We don't have to round up or slaughter wild horses to manage them. Arizona is proof

By Simone Netherlands, AZ Central

December 3, 2020

Arizona’s wild horses and burros are part of what makes the state unique in the American West. Our state’s love for wild horses was evident five years ago when citizens and political leaders, led by Gov. Doug Ducey, rose up in opposition to the federal government’s plan to round up the beloved Salt River wild horses from their home in the Tonto National Forest.

Thanks to this effort, the Salt River horses are safe and humanely managed by my organization, the Salt River Wild Horse Management Group, in partnership with the Arizona Department of Agriculture and U.S. Forest Service.

Sadly, the same cannot be said for the vast majority of the West’s wild horses and burros, who fall under the jurisdiction of the Bureau of Land Management (BLM) and are mismanaged and treated inhumanely, despite being federally protected as national icons.

Sinema, Kelly can lead on fertility control

Fortunately, U.S. Sens Kyrsten Sinema and Mark Kelly can play an influential role in how wild horses in Arizona and other Western states are protected going forward by leading the effort to reform the BLM’s wild horse and burro management program.

This summer, the House of Representatives, with the help of Arizona Reps. Raúl Grijalva and David Schweikert, took a strong step toward reform when it passed an amendment to fiscal 2021 spending legislation.

The amendment requires the BLM’s Wild Horse and Burro Program to spend $11 million of its $102 million budget on humane fertility control as an alternative to cruel helicopter roundups that are used annually to remove thousands of wild horses from public lands. 

Now the Senate must support this important provision. Sen. Sinema is helping by signing on to a letter urging Senate leadership to ensure any final spending deal earmarks funding for wild horse fertility control. It is our hope that once he is sworn in, Sen. Kelly will join Sinema in supporting humane wild horse management.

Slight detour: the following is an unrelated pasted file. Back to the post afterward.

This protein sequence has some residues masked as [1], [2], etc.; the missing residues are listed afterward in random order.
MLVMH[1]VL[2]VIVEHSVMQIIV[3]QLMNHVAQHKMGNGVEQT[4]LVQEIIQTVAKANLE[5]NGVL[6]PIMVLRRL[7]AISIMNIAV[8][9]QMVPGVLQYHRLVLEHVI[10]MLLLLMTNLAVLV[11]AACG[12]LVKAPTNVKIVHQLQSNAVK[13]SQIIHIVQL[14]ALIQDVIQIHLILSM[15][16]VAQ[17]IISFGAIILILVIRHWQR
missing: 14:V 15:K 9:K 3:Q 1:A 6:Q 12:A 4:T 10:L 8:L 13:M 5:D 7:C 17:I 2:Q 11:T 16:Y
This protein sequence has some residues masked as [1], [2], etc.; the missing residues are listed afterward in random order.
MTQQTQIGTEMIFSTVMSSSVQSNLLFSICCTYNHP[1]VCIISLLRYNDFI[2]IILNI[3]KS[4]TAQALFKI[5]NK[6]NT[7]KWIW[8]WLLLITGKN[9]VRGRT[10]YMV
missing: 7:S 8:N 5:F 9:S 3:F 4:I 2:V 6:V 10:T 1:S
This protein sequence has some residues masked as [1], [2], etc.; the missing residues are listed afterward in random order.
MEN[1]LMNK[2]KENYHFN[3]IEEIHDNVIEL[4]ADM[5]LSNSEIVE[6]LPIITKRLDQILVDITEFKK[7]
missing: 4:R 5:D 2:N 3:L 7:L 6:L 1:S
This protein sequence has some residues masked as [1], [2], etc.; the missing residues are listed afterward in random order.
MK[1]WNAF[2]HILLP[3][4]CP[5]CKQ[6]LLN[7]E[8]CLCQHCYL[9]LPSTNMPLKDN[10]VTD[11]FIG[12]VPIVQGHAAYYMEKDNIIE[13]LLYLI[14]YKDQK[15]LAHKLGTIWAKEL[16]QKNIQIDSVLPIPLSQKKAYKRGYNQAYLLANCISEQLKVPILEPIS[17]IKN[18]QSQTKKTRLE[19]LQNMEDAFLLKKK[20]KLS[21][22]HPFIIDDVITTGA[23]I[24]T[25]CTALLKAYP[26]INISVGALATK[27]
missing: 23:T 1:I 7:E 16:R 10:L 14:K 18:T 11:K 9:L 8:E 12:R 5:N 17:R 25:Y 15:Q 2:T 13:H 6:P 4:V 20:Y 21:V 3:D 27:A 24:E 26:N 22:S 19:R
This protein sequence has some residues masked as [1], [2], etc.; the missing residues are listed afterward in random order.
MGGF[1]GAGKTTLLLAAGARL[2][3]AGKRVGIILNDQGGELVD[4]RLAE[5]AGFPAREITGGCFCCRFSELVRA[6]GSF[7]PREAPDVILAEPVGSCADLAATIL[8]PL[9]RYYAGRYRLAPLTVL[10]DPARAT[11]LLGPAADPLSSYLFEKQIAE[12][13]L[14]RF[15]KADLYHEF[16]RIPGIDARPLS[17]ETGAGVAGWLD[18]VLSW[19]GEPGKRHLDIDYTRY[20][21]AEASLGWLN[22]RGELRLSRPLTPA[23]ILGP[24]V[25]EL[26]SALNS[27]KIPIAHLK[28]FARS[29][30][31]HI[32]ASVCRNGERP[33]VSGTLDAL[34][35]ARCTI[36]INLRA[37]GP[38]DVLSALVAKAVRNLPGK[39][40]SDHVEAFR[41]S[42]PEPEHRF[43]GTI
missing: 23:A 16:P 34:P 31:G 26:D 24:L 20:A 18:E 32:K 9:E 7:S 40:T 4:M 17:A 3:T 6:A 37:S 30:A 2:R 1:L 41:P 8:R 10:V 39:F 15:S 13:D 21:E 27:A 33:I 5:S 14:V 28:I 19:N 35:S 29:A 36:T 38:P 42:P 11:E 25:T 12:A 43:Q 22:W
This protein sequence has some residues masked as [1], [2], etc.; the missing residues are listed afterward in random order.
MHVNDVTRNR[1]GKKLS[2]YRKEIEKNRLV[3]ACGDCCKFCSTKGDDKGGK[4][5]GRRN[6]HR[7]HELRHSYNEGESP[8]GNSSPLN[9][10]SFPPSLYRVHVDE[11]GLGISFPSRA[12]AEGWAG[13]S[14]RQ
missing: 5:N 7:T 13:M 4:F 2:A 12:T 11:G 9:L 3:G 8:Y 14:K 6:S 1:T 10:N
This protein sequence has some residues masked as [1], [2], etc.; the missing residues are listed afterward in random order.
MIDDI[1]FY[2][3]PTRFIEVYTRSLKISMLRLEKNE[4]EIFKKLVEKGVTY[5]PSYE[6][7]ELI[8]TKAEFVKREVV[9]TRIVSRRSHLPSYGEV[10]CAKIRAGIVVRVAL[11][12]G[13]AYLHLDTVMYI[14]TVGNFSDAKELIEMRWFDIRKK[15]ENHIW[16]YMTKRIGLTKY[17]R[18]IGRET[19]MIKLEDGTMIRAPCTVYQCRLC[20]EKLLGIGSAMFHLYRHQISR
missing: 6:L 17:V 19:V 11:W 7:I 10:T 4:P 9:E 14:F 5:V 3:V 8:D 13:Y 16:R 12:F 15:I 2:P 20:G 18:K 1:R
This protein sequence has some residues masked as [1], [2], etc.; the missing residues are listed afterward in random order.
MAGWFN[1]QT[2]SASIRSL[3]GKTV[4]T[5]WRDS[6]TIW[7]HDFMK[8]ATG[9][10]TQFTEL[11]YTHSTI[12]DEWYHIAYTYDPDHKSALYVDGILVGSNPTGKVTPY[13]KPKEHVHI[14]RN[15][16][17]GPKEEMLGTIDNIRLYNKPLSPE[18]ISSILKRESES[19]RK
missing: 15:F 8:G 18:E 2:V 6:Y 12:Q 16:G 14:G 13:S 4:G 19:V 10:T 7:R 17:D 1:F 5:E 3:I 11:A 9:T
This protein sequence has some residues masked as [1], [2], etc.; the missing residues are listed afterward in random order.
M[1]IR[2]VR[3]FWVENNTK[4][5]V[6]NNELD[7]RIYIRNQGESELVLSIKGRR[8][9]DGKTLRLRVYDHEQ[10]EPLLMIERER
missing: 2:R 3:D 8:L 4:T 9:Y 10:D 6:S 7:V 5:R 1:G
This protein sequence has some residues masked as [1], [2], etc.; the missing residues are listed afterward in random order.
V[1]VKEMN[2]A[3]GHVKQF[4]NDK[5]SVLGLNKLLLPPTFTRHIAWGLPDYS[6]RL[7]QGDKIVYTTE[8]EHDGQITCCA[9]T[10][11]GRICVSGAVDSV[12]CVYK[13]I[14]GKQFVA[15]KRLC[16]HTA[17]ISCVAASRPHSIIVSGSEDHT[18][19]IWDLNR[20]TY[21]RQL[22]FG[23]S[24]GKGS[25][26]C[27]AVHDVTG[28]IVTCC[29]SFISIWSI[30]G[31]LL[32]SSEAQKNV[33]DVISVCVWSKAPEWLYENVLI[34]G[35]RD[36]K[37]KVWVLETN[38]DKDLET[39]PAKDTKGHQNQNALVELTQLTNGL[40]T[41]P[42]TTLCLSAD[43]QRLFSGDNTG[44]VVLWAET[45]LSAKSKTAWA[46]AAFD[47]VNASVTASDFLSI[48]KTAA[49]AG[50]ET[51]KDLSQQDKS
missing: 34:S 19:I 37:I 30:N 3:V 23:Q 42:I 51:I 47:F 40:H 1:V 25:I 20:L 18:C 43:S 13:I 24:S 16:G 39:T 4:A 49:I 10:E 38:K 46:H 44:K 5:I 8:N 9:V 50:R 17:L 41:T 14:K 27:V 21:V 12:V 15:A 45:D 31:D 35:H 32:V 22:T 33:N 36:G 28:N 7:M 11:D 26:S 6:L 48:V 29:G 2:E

You can look to our backyard to see this management approach works, and is a necessary change to 50 years of brutally chasing down wild horses with helicopters to round them up and remove them from the range.

On the Salt River, an all-volunteer fertility control program using the PZP birth-control vaccine has produced stunning results, reducing the number of foals born from more than 100 last year to just 15 this year. The goal is to humanely decrease the size of the wild horse population over time so that it can remain in balance with its habitat and keep these cherished animals healthy and protected for future generations to enjoy. 

This approach also saves tax dollars. By preventing 86 births instead of removing 86 horses from the population, we saved taxpayers more than $4 million in roundup and holding costs. We also spared our beloved Salt River horses the pain and trauma of capture, loss of freedom and separation from family. 

Roundups are counterprod

This is the paradigm shift that must occur nationally, not only to address the inhumanity of the current approach, but also because roundups simply don’t work as intended. In fact, they achieve the opposite. Rather than reduce population growth on the range, the roundups foster population growth; research shows that herds grow despite the roundups.

With tens of thousands of federally protected wild horses and burros targeted for removal over the next five years and the danger of slaughter always looming large, the timing of this amendment could not be more critical. 

We thank Sen. Sinema and urge her to continue to press for common sense and cost effective reform. We also applaud Arizona Reps. Grijalva and Schweikert for their tremendous support.

Now we ask Sen. Kelly to join his colleagues. We proved it’s an effective and cost-conscious means of humane wild horse management in Arizona, and should be implemented throughout the western United States.

Simone Netherlands is president of the Salt River Wild Horse Management Group, a volunteer nonprofit organization spearheading efforts to preserve the Salt River wild horses. She's also a national spokesperson for American Wild Horse Campaign. Reach her at [email protected].

Originally posted by AZ Central